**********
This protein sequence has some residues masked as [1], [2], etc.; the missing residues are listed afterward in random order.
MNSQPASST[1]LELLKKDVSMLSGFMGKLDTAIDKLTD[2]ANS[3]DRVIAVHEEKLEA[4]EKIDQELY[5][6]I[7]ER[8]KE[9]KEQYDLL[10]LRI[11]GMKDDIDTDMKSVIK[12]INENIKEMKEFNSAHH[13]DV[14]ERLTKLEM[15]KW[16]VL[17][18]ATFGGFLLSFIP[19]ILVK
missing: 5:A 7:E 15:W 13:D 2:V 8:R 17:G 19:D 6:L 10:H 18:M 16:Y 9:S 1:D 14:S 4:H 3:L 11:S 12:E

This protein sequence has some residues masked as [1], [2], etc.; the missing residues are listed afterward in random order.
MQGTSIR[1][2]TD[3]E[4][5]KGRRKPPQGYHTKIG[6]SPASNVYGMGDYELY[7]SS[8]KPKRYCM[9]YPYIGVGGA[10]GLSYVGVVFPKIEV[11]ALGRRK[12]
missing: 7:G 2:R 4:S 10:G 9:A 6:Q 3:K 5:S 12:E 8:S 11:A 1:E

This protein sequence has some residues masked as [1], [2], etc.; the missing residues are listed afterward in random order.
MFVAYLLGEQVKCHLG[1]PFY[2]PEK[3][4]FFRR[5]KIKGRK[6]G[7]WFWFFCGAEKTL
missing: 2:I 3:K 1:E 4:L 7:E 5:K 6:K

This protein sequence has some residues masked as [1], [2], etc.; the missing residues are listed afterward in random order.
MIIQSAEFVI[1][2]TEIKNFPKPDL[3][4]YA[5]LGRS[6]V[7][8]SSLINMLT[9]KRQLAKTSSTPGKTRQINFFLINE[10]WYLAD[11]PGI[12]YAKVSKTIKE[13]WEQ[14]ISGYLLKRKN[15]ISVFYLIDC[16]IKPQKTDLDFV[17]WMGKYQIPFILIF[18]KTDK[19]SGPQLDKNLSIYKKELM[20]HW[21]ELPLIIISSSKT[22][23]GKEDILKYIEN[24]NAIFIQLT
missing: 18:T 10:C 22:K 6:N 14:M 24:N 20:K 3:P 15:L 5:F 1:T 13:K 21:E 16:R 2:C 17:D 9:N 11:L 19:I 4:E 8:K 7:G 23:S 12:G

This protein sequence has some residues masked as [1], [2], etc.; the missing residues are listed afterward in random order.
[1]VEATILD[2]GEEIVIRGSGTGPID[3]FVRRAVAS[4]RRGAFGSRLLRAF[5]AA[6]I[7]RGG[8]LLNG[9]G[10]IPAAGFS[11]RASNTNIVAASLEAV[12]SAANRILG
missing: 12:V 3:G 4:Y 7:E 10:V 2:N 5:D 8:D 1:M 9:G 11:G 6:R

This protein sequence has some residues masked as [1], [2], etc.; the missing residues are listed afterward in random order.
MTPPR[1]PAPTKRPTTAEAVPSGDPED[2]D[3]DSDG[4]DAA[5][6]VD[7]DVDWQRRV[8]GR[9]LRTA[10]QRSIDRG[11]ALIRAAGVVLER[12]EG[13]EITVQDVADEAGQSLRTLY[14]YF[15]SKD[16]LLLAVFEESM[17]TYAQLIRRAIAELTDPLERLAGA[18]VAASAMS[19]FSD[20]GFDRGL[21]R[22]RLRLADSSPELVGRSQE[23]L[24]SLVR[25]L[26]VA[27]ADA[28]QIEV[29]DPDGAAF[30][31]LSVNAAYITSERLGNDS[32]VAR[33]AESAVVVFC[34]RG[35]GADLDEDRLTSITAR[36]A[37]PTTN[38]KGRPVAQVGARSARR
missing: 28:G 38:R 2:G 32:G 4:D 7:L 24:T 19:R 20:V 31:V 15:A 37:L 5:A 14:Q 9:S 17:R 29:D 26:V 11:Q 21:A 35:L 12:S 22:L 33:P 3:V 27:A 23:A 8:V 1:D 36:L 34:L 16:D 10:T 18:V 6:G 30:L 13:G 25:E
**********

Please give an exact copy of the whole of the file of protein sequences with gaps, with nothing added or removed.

This protein sequence has some residues masked as [1], [2], etc.; the missing residues are listed afterward in random order.
MNSQPASST[1]LELLKKDVSMLSGFMGKLDTAIDKLTD[2]ANS[3]DRVIAVHEEKLEA[4]EKIDQELY[5][6]I[7]ER[8]KE[9]KEQYDLL[10]LRI[11]GMKDDIDTDMKSVIK[12]INENIKEMKEFNSAHH[13]DV[14]ERLTKLEM[15]KW[16]VL[17][18]ATFGGFLLSFIP[19]ILVK
missing: 5:A 7:E 15:W 13:D 2:V 8:R 17:G 19:D 6:L 10:H 18:M 16:Y 9:S 1:D 14:S 4:H 3:L 11:S 12:E

This protein sequence has some residues masked as [1], [2], etc.; the missing residues are listed afterward in random order.
MQGTSIR[1][2]TD[3]E[4][5]KGRRKPPQGYHTKIG[6]SPASNVYGMGDYELY[7]SS[8]KPKRYCM[9]YPYIGVGGA[10]GLSYVGVVFPKIEV[11]ALGRRK[12]
missing: 7:G 2:R 4:S 10:G 9:A 6:Q 3:K 5:S 12:E 8:S 11:A 1:E

This protein sequence has some residues masked as [1], [2], etc.; the missing residues are listed afterward in random order.
MFVAYLLGEQVKCHLG[1]PFY[2]PEK[3][4]FFRR[5]KIKGRK[6]G[7]WFWFFCGAEKTL
missing: 2:I 3:K 1:E 4:L 7:E 5:K 6:K

This protein sequence has some residues masked as [1], [2], etc.; the missing residues are listed afterward in random order.
MIIQSAEFVI[1][2]TEIKNFPKPDL[3][4]YA[5]LGRS[6]V[7][8]SSLINMLT[9]KRQLAKTSSTPGKTRQINFFLINE[10]WYLAD[11]PGI[12]YAKVSKTIKE[13]WEQ[14]ISGYLLKRKN[15]ISVFYLIDC[16]IKPQKTDLDFV[17]WMGKYQIPFILIF[18]KTDK[19]SGPQLDKNLSIYKKELM[20]HW[21]ELPLIIISSSKT[22][23]GKEDILKYIEN[24]NAIFIQLT
missing: 18:T 10:C 22:K 6:N 14:M 24:N 20:K 3:P 15:L 5:F 1:T 13:K 21:E 16:R 2:C 17:D 9:N 11:L 19:I 4:E 8:K 7:G 23:S 12:G

This protein sequence has some residues masked as [1], [2], etc.; the missing residues are listed afterward in random order.
[1]VEATILD[2]GEEIVIRGSGTGPID[3]FVRRAVAS[4]RRGAFGSRLLRAF[5]AA[6]I[7]RGG[8]LLNG[9]G[10]IPAAGFS[11]RASNTNIVAASLEAV[12]SAANRILG
missing: 12:V 3:G 4:Y 7:E 10:V 2:N 5:D 8:D 1:M 9:G 11:G 6:R

This protein sequence has some residues masked as [1], [2], etc.; the missing residues are listed afterward in random order.
MTPPR[1]PAPTKRPTTAEAVPSGDPED[2]D[3]DSDG[4]DAA[5][6]VD[7]DVDWQRRV[8]GR[9]LRTA[10]QRSIDRG[11]ALIRAAGVVLER[12]EG[13]EITVQDVADEAGQSLRTLY[14]YF[15]SKD[16]LLLAVFEESM[17]TYAQLIRRAIAELTDPLERLAGA[18]VAASAMS[19]FSD[20]GFDRGL[21]R[22]RLRLADSSPELVGRSQE[23]L[24]SLVR[25]L[26]VA[27]ADA[28]QIEV[29]DPDGAAF[30][31]LSVNAAYITSERLGNDS[32]VAR[33]AESAVVVFC[34]RG[35]GADLDEDRLTSITAR[36]A[37]PTTN[38]KGRPVAQVGARSARR
missing: 28:G 38:R 2:G 32:G 4:D 7:L 24:T 19:R 20:V 31:V 15:A 37:L 5:A 14:Q 9:S 17:R 29:D 26:V 11:Q 21:A 35:L 12:S 22:L 33:P 3:V 27:A 23:A 8:V 1:D 36:L 34:L 16:D 10:T 18:V 6:G 30:L 13:G 25:E